Where we now sit to watch the tv was the family’s kitchen. We knew this as there is an ancient bread oven set into the fireplace. They slept above in what are still bedrooms. Part of the lounge, however, was the stable for the one horse that the family owned. The middle part of the building was the wine store. When we purchased Mas Pallagourdi there was a huge oak wine vat in a corner of this room. Previously there had been six. The room above, which we use as a yoga studio, was the grain store. At the other end of the building was a byre for three or four cows. These were used to pull the plough and to cart goods home after a shopping expedition to Ceret. When I asked if the family took any goods to sell at the market he laughed. No, he said, we hardly had enough for ourselves. He recollects the first time he ploughed the field, the very wavy line that he had produced and his father, with his head in his hands in despair. In autumn, when the forest was full of chestnuts, these were gathered up and taken to Perpignan, where they were swapped for espadrilles.
There were many young people living on the hillside at that time, but the only road was a dirt track, now known as the Balcon de Ceret. Other, quicker routes through the forest provided the means for the young people to get to the weekly dance held in Ceret on a Sunday. Big jobs on the farm were occasions for everyone to get together. Killing the pig, for example. They all gathered and helped to kill, skin and butcher the animal, then afterwards someone would fetch a flagon of wine while someone else wound up the gramaphone and they would dance the night away.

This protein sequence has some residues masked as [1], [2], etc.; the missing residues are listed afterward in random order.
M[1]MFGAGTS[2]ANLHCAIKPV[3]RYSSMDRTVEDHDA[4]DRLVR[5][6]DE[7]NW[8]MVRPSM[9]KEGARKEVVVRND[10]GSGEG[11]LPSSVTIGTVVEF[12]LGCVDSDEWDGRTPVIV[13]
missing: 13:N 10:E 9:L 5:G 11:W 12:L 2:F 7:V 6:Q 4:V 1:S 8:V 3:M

But of course, there was a war on, and the occupying army kept tight control of the refugees, often calling at Mas Pallagourdi to check on the family. On one occasion a German jeep screeched to a halt outside the house and a half dozen officers jumped out. “Where are the firearms?” they demanded. Someone had denounced them to the authorities for the illegal keeping of weapons. When the family protested their innocence, the house was ransacked, the family lined up against the wall and told that if they did not confess they would be shot. Fortunately, one officer still hunting around the house found the old gun they used to kill the animals, and they were spared.
By 1943 Jaume was 16, itching to escape from France and to make his way to England. Although the border was patrolled he managed to get to Girona, where a Spanish family took him in. He stayed here some time, until he was called up by Franco’s army. Jaume again went on the run, catching a train towards France and jumping off at Figueres. From Figueres he started to walk across the Pyrenees towards home, hiding by night and walking by day.
At the end of the war, General Puig told the family he wanted the house and land back, as he wanted to renovate it and then live in it himself. The Bertran family found another mas nearby, which, very kindly, the General purchased for them, and Jaume’s parents lived out their lives here.
Jaume Bertrand was a pleasure to talk to, his eyes bright and sparkling with fun. It was an honour to meet with him.